Polar Plungers got a pleasant surprise this month when they showed up at Loon Lake in Yorkville to support the Special Olympics.
Instead of air temperatures hovering around the typical 35 degrees on March 5, the 374 registered plungers were treated to 58-degree weather.
“There were not as many shocked faces coming out of the water, but it was still ‘polar’,” said the plunge’s area manager, Amanda Nelson of the Special Olympics. “In past years, cutting the ice on the lake has become kind of a precursor to the event, and we didn’t have to do that this year.”
Nelson said the water temperature was about 40 degrees when plungers met at Silver Springs State Park to participate in the event’s 14th year.
Participants ranged from members of local law enforcement to corporate teams, high school student groups and of course, Special Olympics athletes.
“Our favorite teams consist of our athletes,” Nelson said. “They come up with the best costumes and themes.”
Wearing everything from tutus to super hero garb, brave plungers donned the silliest of costumes in the name of raising money for the Special Olympics. When all was said and done, more than $106,000 had been raised. This is up nearly $5,000 from the previous year’s plunge, Nelson said.
And while the weather was seemingly warm, even the bravest of the brave were feeling the water’s sting following their plunge.
Kendall County Sheriff Dwight Baird and his team of jumpers threw caution to the wind and hopped right into the frigid lake.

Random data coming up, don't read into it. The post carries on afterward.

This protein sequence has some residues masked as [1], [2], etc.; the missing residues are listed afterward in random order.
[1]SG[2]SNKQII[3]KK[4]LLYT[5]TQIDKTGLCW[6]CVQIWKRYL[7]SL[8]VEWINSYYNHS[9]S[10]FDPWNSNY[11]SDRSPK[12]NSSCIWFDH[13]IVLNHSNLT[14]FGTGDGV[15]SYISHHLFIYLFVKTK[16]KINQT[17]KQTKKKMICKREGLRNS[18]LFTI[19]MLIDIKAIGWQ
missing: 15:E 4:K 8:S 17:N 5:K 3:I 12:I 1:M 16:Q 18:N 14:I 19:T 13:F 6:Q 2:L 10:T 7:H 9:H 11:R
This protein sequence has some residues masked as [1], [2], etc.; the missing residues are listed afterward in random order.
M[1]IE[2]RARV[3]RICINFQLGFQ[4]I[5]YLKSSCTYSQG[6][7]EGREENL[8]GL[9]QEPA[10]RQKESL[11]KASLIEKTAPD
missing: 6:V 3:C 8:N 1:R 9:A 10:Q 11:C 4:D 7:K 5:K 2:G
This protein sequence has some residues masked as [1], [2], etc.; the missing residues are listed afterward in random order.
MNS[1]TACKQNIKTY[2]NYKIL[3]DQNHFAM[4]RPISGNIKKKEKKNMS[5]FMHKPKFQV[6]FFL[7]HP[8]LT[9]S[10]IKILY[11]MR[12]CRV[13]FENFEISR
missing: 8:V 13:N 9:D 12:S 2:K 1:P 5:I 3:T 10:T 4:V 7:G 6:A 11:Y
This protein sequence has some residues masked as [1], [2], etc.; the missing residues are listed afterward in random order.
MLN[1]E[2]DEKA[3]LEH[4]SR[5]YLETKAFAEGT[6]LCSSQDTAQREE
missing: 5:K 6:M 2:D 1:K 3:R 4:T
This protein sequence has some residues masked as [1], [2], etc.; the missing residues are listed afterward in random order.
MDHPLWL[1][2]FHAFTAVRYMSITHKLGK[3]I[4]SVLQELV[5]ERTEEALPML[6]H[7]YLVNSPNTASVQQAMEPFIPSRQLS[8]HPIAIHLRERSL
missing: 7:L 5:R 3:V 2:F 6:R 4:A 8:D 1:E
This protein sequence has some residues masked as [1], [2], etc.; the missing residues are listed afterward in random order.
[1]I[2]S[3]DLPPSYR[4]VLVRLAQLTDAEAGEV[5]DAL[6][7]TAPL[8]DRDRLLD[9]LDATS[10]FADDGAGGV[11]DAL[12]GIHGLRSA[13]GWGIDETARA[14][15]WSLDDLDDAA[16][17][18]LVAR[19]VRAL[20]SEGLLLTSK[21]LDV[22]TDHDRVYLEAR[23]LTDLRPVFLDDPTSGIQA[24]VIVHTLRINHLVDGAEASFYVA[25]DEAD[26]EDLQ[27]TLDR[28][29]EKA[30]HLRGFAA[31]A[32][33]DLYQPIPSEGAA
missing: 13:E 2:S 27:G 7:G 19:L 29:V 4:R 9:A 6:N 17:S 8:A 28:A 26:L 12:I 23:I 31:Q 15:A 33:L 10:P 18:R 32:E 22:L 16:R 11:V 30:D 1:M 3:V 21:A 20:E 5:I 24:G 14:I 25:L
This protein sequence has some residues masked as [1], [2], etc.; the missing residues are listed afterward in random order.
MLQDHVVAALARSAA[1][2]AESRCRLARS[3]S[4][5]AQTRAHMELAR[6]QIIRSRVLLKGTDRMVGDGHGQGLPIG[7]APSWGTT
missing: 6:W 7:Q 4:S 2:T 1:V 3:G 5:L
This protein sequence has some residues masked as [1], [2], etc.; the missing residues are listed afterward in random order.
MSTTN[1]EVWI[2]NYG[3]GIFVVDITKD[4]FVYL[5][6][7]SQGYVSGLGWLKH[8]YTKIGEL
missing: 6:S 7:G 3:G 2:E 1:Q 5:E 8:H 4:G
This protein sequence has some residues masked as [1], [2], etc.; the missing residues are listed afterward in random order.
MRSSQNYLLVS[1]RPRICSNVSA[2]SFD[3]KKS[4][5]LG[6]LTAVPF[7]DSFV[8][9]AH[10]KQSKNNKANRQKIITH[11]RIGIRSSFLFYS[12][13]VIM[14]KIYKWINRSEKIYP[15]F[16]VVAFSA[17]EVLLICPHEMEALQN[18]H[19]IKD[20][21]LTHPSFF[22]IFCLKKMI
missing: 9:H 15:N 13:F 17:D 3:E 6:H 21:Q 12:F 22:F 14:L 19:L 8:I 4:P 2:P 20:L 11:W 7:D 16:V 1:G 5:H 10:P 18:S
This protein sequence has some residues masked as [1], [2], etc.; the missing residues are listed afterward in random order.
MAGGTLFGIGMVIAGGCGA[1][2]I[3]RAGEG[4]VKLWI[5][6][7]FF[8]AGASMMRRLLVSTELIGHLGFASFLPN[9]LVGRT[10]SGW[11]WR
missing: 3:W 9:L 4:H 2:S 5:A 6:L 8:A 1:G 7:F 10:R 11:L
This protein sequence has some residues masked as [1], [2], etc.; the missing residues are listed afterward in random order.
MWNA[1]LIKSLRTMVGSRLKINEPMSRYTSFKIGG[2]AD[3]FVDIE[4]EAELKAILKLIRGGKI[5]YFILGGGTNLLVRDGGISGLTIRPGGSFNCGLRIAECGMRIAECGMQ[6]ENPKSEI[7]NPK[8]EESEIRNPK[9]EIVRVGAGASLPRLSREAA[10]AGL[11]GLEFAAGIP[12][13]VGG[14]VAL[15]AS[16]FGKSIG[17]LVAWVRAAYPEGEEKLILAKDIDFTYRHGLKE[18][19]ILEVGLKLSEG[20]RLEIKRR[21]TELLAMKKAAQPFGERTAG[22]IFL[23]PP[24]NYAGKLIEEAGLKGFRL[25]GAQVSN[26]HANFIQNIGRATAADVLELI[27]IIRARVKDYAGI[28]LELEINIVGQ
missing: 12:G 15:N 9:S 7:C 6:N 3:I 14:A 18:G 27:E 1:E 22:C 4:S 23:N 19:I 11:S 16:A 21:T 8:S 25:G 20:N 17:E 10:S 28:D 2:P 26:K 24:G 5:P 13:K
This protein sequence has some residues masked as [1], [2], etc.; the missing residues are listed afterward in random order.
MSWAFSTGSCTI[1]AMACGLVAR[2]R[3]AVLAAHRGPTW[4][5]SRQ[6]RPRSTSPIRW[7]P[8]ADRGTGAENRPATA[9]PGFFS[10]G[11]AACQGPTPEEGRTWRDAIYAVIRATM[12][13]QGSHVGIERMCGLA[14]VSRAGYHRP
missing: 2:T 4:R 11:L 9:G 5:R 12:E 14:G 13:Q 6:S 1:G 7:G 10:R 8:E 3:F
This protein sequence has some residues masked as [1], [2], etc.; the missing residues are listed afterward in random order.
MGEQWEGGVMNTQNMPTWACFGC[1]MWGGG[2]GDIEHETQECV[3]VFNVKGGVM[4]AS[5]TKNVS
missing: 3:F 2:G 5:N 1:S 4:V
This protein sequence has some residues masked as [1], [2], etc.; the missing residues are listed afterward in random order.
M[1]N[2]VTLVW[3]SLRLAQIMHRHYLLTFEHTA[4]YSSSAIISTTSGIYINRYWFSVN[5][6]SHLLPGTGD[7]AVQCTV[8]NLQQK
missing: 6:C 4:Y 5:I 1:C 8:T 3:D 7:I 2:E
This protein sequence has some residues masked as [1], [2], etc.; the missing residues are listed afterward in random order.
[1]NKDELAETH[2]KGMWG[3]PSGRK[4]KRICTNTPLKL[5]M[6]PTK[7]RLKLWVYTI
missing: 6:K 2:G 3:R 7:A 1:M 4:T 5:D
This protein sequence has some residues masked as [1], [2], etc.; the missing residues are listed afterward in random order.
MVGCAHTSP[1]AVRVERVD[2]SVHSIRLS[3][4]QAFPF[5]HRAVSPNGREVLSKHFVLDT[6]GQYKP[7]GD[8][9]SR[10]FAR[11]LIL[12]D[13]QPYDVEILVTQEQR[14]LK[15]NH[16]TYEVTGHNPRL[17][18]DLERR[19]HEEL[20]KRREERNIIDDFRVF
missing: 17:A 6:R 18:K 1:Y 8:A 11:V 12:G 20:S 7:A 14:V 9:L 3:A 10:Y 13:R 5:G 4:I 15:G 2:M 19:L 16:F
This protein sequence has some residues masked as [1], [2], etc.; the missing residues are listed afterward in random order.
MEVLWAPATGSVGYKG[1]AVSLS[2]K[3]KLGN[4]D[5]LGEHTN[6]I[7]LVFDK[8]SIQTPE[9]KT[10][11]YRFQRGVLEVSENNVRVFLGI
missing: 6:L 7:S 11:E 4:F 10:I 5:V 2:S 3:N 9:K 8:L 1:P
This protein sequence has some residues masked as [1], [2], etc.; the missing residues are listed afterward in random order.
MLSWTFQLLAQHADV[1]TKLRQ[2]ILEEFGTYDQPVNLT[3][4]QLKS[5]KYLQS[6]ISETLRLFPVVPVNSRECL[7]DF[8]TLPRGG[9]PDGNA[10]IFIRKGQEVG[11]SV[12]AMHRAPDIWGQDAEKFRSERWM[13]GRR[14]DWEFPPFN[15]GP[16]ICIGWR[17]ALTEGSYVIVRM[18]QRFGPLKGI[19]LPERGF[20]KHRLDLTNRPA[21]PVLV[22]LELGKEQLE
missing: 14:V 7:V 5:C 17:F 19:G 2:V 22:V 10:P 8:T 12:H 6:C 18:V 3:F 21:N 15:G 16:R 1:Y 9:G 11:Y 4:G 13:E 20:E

“It’s like a bunch of needles on you when you get out,” Baird said. “If it wasn’t windy it would have been nice, but it’s still cold getting out of that water, that’s for sure.”
Baird said that despite the brief moment of unbearable discomfort, he had a blast at the annual event.
“I enjoy doing it every year. It’s for a great cause,” he said. “This is an event that gets a lot of community support and it’s nice to see everyone come together.”
There were 22 polar plunge events held throughout Illinois this year. All proceeds collected by plungers benefit the more than 22,000 traditional athletes and 20,000 Young Athletes of Special Olympics Illinois.
“This fundraiser is a huge one for us,” Nelson said. “These funds go to supporting our programs year-round. It’s one of our most known events, and it really helps to raise awareness.”
Donations are being accepted through March 24. Those wishing to donate can visit Special Olympics Illinois for information on how to donate.
— Kendall braves frigid Look Lake for Special Olympics —